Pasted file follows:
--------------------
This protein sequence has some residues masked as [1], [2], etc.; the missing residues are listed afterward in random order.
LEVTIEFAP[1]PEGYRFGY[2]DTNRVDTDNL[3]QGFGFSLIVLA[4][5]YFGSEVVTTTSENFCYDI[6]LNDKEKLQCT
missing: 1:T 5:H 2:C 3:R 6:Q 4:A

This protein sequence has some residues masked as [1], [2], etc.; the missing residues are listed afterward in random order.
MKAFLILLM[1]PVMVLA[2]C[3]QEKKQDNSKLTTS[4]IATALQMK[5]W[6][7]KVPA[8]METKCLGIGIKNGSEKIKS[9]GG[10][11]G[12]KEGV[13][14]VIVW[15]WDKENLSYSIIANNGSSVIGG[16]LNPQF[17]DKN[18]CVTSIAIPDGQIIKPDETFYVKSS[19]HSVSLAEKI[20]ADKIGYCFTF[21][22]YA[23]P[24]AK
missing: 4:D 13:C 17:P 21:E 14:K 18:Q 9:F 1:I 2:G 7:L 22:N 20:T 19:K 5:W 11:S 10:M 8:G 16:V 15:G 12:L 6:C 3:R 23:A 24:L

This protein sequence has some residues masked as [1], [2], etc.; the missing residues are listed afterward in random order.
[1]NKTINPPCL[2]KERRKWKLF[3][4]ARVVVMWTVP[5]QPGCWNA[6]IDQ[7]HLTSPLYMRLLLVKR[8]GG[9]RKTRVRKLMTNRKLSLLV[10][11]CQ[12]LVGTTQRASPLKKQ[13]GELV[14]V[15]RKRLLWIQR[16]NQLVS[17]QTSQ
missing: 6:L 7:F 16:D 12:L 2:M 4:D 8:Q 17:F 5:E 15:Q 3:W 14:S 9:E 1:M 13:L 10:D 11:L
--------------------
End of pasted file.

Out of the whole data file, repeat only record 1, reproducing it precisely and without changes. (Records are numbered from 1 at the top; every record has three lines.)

This protein sequence has some residues masked as [1], [2], etc.; the missing residues are listed afterward in random order.
LEVTIEFAP[1]PEGYRFGY[2]DTNRVDTDNL[3]QGFGFSLIVLA[4][5]YFGSEVVTTTSENFCYDI[6]LNDKEKLQCT
missing: 1:T 5:H 2:C 3:R 6:Q 4:A